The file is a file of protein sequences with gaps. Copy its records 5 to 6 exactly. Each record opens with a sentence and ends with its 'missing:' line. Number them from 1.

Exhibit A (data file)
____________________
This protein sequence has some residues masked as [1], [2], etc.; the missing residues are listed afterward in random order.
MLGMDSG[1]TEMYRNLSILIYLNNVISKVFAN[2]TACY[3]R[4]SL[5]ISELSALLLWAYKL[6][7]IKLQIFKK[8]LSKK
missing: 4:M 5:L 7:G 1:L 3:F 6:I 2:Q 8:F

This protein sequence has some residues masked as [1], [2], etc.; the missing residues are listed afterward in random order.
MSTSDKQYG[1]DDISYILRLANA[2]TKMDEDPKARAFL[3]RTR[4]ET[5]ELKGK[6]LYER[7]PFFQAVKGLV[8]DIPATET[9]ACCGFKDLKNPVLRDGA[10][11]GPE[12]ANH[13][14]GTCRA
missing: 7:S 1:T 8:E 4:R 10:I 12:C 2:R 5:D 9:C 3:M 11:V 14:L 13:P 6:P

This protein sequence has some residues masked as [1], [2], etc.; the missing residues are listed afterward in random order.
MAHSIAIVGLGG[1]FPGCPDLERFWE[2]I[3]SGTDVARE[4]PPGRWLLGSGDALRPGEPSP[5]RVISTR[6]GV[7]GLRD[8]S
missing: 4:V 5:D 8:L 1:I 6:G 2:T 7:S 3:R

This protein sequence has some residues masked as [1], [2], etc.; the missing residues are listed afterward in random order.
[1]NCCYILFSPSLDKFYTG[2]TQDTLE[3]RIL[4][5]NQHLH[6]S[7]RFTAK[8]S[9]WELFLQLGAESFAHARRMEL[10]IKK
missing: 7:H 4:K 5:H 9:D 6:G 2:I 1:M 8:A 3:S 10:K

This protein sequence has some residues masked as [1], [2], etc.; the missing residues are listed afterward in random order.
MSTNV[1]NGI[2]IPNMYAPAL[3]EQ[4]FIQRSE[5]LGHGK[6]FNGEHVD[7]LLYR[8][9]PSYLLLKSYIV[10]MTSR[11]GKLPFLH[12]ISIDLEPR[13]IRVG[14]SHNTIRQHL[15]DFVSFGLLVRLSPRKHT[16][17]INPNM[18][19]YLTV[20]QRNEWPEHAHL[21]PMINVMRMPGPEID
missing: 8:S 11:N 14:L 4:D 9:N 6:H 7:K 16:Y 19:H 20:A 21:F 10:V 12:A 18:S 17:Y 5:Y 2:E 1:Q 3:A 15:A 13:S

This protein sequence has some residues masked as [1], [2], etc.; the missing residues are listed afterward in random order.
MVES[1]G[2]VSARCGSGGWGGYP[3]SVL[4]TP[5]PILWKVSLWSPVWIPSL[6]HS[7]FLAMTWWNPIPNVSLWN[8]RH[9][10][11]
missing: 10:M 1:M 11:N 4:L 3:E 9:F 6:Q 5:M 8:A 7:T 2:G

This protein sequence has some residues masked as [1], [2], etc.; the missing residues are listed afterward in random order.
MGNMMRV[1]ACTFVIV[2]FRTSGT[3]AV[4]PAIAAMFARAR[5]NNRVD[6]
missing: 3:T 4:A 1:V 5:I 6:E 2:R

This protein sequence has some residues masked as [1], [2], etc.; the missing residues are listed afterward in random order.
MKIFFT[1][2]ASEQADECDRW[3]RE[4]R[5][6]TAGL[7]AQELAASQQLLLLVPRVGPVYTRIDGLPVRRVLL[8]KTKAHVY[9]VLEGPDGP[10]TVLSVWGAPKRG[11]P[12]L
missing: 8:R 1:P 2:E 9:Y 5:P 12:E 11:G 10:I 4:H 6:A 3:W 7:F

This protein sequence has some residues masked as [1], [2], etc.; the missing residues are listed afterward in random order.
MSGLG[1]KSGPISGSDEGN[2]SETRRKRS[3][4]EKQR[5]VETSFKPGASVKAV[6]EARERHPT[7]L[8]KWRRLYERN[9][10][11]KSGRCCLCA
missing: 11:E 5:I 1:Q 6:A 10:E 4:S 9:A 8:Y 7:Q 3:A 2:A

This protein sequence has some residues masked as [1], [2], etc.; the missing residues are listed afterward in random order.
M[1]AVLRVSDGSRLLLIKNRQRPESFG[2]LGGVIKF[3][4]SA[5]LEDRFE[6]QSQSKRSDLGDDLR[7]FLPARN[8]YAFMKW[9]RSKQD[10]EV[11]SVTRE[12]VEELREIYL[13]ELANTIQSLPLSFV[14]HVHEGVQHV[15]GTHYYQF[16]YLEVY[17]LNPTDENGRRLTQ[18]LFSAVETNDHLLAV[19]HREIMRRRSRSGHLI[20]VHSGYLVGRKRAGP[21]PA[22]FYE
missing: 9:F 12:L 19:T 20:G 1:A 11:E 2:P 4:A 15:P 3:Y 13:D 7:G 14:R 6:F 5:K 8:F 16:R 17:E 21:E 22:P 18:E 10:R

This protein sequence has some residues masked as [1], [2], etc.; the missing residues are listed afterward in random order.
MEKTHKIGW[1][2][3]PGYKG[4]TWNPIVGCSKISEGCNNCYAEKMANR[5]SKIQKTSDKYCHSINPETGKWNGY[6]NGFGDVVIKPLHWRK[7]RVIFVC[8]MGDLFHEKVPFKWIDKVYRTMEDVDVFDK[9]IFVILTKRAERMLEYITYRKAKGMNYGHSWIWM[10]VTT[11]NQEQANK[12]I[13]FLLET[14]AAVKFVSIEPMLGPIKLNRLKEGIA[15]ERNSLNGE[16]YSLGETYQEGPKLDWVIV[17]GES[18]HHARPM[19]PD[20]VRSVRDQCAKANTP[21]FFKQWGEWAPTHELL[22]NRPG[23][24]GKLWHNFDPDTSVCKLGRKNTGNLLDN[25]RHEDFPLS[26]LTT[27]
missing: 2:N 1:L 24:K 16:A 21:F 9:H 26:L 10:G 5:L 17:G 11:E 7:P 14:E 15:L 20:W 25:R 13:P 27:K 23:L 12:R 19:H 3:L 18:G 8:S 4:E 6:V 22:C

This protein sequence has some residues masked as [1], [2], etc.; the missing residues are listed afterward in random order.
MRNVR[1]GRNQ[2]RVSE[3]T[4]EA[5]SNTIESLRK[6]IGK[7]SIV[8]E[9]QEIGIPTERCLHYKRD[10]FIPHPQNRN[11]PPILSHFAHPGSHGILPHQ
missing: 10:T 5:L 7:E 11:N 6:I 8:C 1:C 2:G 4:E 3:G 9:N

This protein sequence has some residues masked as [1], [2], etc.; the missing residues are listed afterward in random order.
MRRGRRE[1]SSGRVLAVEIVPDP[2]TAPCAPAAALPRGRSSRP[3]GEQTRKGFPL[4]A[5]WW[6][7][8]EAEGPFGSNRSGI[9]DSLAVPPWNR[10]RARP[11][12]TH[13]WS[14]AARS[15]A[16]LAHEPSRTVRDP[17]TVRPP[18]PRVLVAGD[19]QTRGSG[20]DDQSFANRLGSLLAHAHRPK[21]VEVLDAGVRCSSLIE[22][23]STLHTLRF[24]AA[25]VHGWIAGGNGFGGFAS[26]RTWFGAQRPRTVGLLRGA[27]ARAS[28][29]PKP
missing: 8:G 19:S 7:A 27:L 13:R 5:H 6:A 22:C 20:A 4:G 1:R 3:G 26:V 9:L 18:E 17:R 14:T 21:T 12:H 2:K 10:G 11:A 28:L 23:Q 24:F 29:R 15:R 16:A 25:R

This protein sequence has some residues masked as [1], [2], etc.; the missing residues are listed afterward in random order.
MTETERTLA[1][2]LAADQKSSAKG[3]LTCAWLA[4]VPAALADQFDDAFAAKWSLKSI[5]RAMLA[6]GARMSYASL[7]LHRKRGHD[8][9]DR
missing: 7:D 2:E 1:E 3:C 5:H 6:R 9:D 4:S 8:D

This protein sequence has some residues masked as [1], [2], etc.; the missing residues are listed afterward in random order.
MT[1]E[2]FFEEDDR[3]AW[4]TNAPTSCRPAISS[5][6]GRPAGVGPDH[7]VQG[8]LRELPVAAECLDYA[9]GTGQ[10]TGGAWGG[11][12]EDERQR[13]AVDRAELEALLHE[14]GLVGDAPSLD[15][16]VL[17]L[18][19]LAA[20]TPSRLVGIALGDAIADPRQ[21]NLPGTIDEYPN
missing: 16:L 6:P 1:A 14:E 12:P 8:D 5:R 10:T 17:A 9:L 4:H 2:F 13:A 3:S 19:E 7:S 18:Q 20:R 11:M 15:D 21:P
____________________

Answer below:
This protein sequence has some residues masked as [1], [2], etc.; the missing residues are listed afterward in random order.
MSTNV[1]NGI[2]IPNMYAPAL[3]EQ[4]FIQRSE[5]LGHGK[6]FNGEHVD[7]LLYR[8][9]PSYLLLKSYIV[10]MTSR[11]GKLPFLH[12]ISIDLEPR[13]IRVG[14]SHNTIRQHL[15]DFVSFGLLVRLSPRKHT[16][17]INPNM[18][19]YLTV[20]QRNEWPEHAHL[21]PMINVMRMPGPEID
missing: 8:S 11:N 14:L 4:D 9:N 6:H 7:K 16:Y 19:H 20:A 21:F 10:V 12:A 18:S 17:Y 5:Y 2:E 1:Q 3:A 15:A 13:S

This protein sequence has some residues masked as [1], [2], etc.; the missing residues are listed afterward in random order.
MVES[1]G[2]VSARCGSGGWGGYP[3]SVL[4]TP[5]PILWKVSLWSPVWIPSL[6]HS[7]FLAMTWWNPIPNVSLWN[8]RH[9][10][11]
missing: 10:M 1:M 11:N 4:L 3:E 9:F 6:Q 5:M 8:A 7:T 2:G